With President Barack Obama stridently encouraging the FCC to adopt Title II Internet regulation, National Cable Telecommunications Association CEO Michael Powell was among the high-profile cable-industry denizens who let out an equally strident negative response.
"We are stunned the President would abandon the longstanding, bipartisan policy of lightly regulating the Internet and call for extreme Title II regulation," Powell blogged. "The cable industry strongly supports an open Internet, is building an open Internet, and strongly believes that over-regulating the fastest growing technology in our history will not advance the cause of Internet freedom. There is no dispute about the propriety of transparency rules and bans on discrimination and blocking. But this tectonic shift in national policy, should it be adopted, would create devastating results."
The President supports the reclassification of consumer broadband services under what's known as Title II of the Telecommunications Act. The President said such a move would provide a "basic acknowledgement of the services ISPs provide to American homes and businesses, and straightforward obligations necessary to ensure the network works for everyone--not just one or two companies."
But Powell argued: "Heavily regulating the Internet will lead to slower Internet growth, higher prices for consumers, and the threat of excessive intervention by the government in the working of the Internet. This will also have severe and profound implications internationally, as the United States loses the high ground in arguing against greater control of the Internet by foreign governments. There is no substantive justification for this overreach, and no acknowledgment that it is unlawful to prohibit paid prioritization under Title II. We will fight vigorously against efforts to impose this backwards policy."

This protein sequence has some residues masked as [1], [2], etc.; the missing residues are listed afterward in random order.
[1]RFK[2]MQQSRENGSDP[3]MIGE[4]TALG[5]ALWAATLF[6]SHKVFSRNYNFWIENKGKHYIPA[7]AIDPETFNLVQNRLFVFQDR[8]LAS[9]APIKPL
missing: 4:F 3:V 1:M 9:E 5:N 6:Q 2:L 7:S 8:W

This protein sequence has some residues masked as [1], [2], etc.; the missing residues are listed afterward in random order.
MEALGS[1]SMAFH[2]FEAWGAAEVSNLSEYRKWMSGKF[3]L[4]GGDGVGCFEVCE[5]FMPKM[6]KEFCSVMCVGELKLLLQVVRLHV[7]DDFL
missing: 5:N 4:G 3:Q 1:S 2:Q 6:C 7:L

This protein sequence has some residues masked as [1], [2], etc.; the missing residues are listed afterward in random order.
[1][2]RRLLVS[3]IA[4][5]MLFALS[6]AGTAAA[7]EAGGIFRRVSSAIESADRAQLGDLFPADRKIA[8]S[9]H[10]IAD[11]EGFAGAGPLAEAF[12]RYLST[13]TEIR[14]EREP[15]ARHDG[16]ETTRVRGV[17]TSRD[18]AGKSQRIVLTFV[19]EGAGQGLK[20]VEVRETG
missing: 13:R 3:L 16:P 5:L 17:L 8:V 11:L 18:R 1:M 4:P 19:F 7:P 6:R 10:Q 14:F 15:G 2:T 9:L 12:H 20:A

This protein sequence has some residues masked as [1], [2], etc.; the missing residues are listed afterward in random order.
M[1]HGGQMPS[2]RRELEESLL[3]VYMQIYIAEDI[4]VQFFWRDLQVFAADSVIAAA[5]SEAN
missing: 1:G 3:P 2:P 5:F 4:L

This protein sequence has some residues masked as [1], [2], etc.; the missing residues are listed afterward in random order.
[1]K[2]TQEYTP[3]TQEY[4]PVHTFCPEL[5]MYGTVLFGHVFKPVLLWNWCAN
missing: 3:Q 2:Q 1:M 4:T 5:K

Comcast executive VP David L. Cohen also weighed in: The change "would be a radical reversal that would harm investment and innovation, as today's immediate stock market reaction demonstrates," he said in a statement. "And such a radical reversal of consistent contrary precedent should be taken up by the Congress."
Added Suddenlink chairman and CEO Jerry Kent: "Title II reclassification is an overreaching attempt to regulate the Internet under 1930s-era rules that will stifle private investment and drive additional anti-consumer taxes and costs," Kent wrote. "Like President Obama, we support an open Internet. Unfortunately, the President has proposed a "solution" in search of a problem. There is no blocking of legal content by ISP's and no paid prioritization with respect to broadband Internet access."
- read this NCTA statement
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